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Obama Leading In Ohio, Poll Finds

Brian Heath paints a Barack Obama campaign logo on Gary Lahman's garage just outside of Bowling Green, Ohio.
Brian Heath paints a Barack Obama campaign logo on Gary Lahman's garage just outside of Bowling Green, Ohio. (By J.d. Pooley -- Getty Images)

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By Jon Cohen and Dan Balz
Washington Post Staff Writers
Tuesday, October 7, 2008

Aided by the faltering economy, Democratic presidential candidate Barack Obama has the upper hand in the race for Ohio, according to a new Washington Post-ABC News poll, putting Republican John McCain at a disadvantage in a state considered vital to his chances of winning the White House in November.

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The state's voters, long suffering from a poor economy and newly battered by the turmoil in the financial, credit and housing markets, give Obama stronger marks on handling the economy, creating jobs and dealing with tax policy. The senator from Illinois also has a big lead as the candidate more in tune with the economic problems people are confronting, a significant benefit as more than half of all voters consider the economy and jobs the campaign's top issue.

Overall, among likely voters in the new poll, 51 percent said they would support Obama and his running mate, Sen. Joseph R. Biden Jr. (Del.), if the election were held today, while 45 percent said they would back McCain and his vice presidential nominee, Alaska Gov. Sarah Palin.

McCain has the edge on handling the U.S. fight against terrorism and, narrowly, the Iraq war, but those issues are far less important this year. Just 9 percent of voters call them their top issues.

Still, about two in 10 voters are "movable," nearly double the proportion who were in that position two weeks before the 2004 election, suggesting the possibility of some significant shifts in the weeks ahead.

Beyond that, Obama holds a 2 to 1 advantage over McCain as the candidate more likely to bring needed change to Washington.

The new survey underscores the degree to which the economic crisis has shaken up the presidential race and the obstacles that now confront McCain in the final month of the campaign.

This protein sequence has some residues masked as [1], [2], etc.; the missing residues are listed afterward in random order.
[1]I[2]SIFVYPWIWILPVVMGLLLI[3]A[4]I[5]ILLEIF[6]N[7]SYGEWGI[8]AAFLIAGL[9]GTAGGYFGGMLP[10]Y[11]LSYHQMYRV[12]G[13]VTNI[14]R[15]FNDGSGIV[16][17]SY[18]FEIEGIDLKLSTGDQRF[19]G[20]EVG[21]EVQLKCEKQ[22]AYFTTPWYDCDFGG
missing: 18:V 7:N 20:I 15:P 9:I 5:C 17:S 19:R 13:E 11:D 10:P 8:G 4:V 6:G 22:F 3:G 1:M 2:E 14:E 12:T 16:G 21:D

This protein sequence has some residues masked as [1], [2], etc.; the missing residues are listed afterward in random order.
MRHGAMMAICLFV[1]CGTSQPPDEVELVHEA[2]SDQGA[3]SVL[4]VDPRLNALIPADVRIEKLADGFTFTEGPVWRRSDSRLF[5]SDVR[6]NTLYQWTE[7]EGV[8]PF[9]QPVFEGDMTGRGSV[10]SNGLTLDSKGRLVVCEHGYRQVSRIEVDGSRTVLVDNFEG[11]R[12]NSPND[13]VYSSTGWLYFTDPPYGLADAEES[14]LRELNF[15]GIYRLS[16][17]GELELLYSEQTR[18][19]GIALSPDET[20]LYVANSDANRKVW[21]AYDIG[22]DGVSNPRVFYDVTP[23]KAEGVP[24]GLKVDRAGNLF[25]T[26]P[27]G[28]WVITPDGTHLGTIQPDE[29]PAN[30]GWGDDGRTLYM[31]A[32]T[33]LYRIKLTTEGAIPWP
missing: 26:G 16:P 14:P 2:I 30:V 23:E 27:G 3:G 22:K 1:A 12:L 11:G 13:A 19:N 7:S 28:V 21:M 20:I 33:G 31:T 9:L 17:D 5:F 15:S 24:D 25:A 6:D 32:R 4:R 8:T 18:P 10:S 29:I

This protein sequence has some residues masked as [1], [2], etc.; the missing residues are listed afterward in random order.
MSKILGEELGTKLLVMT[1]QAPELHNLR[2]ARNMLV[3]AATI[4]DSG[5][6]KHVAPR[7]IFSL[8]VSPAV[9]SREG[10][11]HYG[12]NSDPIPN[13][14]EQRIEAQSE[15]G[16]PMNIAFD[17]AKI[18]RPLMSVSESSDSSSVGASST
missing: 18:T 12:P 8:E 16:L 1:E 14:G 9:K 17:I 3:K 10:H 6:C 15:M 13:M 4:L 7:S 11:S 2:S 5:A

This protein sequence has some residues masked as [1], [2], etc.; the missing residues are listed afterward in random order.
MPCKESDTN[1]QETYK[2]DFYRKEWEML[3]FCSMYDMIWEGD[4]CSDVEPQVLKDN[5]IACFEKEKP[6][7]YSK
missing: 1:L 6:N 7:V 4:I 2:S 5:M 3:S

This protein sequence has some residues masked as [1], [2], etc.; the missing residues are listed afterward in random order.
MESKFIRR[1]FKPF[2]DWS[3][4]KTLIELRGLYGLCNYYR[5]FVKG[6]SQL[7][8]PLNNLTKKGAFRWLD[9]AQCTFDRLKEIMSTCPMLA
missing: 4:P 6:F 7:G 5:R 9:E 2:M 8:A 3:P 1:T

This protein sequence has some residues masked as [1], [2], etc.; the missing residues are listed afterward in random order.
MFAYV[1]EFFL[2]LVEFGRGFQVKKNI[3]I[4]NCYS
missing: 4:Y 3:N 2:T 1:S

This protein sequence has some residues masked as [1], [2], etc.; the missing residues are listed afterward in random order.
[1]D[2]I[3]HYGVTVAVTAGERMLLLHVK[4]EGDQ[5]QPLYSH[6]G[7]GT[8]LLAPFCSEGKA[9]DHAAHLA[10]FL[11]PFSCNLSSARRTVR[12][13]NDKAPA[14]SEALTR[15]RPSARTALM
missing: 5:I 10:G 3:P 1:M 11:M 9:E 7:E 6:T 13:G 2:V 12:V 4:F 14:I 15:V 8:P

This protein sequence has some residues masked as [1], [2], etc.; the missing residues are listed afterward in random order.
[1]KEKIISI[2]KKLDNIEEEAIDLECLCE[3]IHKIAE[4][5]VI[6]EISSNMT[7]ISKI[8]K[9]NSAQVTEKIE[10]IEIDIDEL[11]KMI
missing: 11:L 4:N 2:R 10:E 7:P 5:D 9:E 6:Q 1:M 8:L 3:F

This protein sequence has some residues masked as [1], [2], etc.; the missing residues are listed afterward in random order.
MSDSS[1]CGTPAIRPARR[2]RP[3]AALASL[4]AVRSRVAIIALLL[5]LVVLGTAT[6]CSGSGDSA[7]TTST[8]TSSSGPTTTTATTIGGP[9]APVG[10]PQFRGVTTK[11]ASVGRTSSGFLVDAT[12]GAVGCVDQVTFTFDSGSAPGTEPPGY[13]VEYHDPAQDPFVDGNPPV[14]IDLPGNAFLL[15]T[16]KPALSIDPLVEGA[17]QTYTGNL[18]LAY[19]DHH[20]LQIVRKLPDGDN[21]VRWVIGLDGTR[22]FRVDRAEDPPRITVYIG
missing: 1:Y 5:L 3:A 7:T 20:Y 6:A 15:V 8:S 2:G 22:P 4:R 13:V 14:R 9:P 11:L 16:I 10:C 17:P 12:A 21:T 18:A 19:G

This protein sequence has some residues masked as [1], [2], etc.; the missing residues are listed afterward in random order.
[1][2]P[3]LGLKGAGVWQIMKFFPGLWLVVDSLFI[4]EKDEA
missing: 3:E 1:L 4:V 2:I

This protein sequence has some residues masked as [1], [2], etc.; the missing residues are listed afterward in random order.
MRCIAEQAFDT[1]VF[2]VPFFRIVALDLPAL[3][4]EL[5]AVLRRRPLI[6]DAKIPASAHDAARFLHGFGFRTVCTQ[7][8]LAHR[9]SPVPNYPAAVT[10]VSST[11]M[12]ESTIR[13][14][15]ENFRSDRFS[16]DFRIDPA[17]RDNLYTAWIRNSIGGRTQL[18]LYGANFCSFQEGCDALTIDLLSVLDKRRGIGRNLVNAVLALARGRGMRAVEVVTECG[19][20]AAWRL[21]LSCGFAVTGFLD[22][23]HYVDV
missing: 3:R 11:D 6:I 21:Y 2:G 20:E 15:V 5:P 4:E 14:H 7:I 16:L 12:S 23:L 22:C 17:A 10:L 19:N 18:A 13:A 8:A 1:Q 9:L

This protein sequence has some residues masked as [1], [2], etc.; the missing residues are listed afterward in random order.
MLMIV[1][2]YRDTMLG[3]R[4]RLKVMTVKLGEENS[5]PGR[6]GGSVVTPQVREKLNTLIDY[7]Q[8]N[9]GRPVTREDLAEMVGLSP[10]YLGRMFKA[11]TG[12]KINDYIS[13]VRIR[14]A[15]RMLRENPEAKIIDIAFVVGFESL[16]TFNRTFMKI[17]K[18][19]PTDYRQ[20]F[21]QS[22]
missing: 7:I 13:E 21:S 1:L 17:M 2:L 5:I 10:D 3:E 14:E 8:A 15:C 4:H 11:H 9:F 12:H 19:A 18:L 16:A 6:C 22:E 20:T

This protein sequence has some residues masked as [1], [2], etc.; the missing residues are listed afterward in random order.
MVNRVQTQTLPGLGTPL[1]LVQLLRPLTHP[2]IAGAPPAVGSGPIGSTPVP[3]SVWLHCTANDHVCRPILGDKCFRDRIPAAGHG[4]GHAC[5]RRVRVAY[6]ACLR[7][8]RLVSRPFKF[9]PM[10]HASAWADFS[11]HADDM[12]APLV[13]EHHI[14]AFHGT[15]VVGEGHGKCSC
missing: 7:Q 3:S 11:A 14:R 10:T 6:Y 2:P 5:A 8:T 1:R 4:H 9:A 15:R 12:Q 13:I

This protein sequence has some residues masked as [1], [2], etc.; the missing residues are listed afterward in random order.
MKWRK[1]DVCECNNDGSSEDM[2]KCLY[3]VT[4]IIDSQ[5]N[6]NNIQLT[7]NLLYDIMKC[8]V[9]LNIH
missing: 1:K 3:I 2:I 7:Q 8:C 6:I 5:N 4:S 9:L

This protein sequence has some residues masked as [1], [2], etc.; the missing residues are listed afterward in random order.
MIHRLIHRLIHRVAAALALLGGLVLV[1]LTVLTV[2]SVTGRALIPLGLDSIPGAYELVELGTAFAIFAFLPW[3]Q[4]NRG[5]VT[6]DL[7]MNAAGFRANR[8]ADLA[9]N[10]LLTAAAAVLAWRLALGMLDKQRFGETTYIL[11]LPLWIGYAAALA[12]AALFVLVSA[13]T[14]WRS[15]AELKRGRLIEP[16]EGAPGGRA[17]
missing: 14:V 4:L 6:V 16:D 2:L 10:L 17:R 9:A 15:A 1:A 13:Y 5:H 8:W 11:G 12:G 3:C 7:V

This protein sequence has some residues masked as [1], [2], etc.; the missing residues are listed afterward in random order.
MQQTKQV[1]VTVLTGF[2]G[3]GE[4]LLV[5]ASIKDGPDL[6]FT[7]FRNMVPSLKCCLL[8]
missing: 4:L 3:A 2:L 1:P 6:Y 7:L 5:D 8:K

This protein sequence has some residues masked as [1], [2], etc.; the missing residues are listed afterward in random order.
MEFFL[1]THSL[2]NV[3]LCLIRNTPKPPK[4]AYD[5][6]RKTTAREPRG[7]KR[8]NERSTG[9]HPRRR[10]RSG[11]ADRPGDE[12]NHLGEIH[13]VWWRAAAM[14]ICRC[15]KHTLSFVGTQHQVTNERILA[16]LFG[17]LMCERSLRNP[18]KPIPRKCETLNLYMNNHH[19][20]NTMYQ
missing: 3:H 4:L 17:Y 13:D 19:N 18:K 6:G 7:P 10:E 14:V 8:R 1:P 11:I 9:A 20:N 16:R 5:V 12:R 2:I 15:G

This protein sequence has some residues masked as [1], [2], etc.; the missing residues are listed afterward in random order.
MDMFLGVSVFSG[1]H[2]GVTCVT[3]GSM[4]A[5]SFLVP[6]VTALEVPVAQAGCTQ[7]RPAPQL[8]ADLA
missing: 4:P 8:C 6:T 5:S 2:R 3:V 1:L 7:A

No Republican has ever been elected president without winning Ohio, and the state's 20 electoral votes are of paramount importance to McCain. If the senator from Arizona were to win every other state that President Bush carried four years ago, but lose Ohio, he would fall four electoral votes short of the 270 needed to win the White House. Only Florida, of other major battlegrounds the Republicans won in the past two elections, looms as large as Ohio in determining the next president.

The support for Obama comes at an opportune time for the Democrat, as Ohioans began early voting a week ago at polling places statewide. The Ohio secretary of state's office estimates that a quarter of all voters will cast their ballots as absentees or at an early voting location before Election Day, more than twice as many as did so four years ago.

There are indications from the survey that Obama also may have an early advantage in mobilizing and turning out Ohio voters over the next month. He has more enthusiastic supporters than McCain does, and has reached more voters in Ohio than his rival.

Nearly four in 10 voters said they have already been contacted by someone from the Obama campaign either by phone or in person. That is significantly higher than the number who said they have heard from the McCain campaign. It also is higher than the number who said they had been called or visited by the campaigns of Bush or Democrat John F. Kerry in mid-October four years ago.

Including e-mail and text messages this year, the Obama campaign has contacted 43 percent of all voters and the McCain campaign has been in touch with 33 percent. Both sides have reached out to the party faithful, but Obama has done somewhat better at targeting independents.


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